Shacklands pose biggest challenge to eThekwini metro

Shacklands pose biggest challenge to eThekwini metro

Thulani Shezi’s New Germany Road settlement is one of about 500 shacklands in the eThekwini metro, and it only had a few portable toilets and a distant tap before the ablution block was built two years ago.

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Thulani Shezi proudly lifts the lids of the flush toilets to show how clean he keeps the ablution block in his informal settlement.

Shezi’s New Germany Road settlement is one of about 500 shacklands in the eThekwini metro, and it only had a few portable toilets and a distant tap before the ablution block was built two years ago.

A lack of clean water and sanitation have a direct impact on health, and the diarrhoea rate among children in eThekwini that is double that of any other metro.

Some 270 out of every 1000 child under five in eThekwini had diarrhoea in 2004, mostly because their families didn’t have access to clean water or proper toilets.

It is thus unsurprising that a militant movement aimed at pressuring the eThekwini council to provide them with land and services, Abahlali base Mjondolo, has sprung up out of these informal settlements over the past few months.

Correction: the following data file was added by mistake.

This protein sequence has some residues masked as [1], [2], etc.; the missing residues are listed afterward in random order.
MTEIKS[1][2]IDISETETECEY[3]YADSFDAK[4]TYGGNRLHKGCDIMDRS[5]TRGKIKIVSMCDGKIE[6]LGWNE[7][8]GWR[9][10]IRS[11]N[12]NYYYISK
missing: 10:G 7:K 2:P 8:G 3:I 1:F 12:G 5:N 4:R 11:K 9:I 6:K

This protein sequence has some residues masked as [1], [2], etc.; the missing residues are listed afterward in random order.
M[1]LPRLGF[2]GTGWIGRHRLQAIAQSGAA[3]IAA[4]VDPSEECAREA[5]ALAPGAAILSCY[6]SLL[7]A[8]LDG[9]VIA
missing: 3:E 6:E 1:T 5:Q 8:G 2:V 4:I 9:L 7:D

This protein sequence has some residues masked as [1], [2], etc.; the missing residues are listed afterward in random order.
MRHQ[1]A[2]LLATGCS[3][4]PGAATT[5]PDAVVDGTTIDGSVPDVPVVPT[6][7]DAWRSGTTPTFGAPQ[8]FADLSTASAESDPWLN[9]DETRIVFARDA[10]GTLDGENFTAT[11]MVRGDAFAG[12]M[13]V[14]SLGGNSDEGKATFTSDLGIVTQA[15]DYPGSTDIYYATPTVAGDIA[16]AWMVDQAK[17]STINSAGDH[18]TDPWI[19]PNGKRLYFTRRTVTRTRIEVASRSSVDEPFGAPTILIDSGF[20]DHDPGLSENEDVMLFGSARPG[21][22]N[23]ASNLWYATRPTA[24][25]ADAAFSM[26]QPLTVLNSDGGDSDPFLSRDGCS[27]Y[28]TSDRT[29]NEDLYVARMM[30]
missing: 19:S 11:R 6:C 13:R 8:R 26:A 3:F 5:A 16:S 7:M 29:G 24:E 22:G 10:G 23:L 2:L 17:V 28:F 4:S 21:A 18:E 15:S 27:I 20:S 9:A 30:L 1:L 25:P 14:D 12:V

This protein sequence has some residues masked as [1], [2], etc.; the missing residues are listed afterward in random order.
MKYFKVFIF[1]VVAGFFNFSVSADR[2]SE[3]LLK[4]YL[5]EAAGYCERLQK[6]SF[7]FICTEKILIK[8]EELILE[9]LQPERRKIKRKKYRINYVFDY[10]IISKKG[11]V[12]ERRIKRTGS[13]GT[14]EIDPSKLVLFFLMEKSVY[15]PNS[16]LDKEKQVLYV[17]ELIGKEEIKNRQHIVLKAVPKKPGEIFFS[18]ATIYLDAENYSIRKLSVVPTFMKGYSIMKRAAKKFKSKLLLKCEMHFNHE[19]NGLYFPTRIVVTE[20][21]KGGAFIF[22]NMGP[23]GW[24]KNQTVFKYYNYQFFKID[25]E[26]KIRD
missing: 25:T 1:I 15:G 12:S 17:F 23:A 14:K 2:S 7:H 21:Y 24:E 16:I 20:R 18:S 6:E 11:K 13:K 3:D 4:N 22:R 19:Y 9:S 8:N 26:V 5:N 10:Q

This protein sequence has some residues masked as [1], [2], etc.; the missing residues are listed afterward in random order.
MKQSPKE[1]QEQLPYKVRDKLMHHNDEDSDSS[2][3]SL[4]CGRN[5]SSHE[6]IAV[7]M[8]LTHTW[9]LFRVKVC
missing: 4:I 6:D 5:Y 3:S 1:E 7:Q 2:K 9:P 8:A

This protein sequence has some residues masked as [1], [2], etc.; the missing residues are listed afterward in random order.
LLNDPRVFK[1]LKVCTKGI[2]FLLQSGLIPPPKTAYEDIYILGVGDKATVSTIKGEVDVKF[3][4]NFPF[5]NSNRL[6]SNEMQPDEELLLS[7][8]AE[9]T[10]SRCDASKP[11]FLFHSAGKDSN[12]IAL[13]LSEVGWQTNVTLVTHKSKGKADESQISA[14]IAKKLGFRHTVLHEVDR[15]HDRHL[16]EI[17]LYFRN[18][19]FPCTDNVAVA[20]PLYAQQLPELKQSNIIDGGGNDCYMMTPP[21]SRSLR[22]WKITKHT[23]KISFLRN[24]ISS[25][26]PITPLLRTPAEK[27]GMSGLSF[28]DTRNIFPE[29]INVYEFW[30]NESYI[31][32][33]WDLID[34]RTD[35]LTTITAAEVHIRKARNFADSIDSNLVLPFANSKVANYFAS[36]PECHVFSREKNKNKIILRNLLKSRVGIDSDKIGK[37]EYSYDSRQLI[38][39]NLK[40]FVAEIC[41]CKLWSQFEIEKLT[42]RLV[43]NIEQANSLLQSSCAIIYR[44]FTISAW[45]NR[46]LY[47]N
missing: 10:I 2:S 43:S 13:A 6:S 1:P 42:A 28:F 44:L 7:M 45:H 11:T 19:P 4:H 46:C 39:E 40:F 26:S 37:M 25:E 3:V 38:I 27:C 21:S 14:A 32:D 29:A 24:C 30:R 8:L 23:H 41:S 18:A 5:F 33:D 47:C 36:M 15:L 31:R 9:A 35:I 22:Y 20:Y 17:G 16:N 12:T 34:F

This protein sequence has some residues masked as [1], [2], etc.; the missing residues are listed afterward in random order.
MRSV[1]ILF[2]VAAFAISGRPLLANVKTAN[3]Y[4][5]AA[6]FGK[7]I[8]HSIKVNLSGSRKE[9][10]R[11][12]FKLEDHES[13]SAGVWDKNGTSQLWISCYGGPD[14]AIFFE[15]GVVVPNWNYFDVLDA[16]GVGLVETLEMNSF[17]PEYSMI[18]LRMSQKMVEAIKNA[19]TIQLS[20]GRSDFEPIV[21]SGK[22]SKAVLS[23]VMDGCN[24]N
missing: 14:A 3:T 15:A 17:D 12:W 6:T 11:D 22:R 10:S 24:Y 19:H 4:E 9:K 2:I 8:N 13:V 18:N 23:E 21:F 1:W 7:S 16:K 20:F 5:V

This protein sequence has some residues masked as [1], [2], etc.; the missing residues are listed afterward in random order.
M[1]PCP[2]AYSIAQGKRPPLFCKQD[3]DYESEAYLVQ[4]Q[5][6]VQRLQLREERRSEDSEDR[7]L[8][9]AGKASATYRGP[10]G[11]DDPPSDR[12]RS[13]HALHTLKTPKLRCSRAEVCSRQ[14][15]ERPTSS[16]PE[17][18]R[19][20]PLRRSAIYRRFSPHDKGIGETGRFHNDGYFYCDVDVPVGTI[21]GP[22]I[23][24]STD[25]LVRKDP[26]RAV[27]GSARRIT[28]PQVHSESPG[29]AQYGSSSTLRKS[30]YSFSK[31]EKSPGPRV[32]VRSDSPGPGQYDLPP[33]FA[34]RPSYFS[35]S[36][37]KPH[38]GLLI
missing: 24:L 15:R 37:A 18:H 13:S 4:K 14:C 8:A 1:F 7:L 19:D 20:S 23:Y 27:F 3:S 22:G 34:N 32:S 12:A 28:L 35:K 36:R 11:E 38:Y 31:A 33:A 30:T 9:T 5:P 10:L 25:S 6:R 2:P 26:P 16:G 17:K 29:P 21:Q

While the pace of change may seem slow to those living in shacks, Dr Umi Sankar, eThekwini’s head of health, says there are both long and short’€‘term plans.

“The council has a 10’€‘year plan to upgrade informal settlements, but we know that people can’t wait that long. So we have been building ablution blocks in the informal areas comprising of toilets, showers and sinks,” says Sankar.

This approach is unique to eThekwini, and so far 32 ablution blocks have been built with a further 20 planned for the current financial year.

The ablution blocks are only built in communities that accept responsibility for maintaining them.

In New Germany Road, Shezi reports to a local committee. His salary for maintaining the ablution block is paid from the R5 monthly contribution made by each of the almost 200 households in the area. In return, the health department provides all cleaning materials and trains people in health and hygiene.

Although the toilets are a drop in the ocean of need, residents gathered round the tap doing their washing were enthusiastic about the ablution block.

“Everything is working fine. It is much better and easier to do the washing now,” says Zandile Mzoto, who has lived in the settlement for the past five years.

With massive urban shacklands, one of the highest HIV rates in the country and a tropical climate, eThekwini’s health department faces many challenges in keeping residents healthy.

Sankar heads a staff of 881 people, excluding senior management, and is in charge of about 60% of the metro’s primary health clinics (the rest fall under the province) and the environmental health service.

Almost two million patients were treated by the 56 metro clinics and 11 mobile units between July 2004 and June 2005.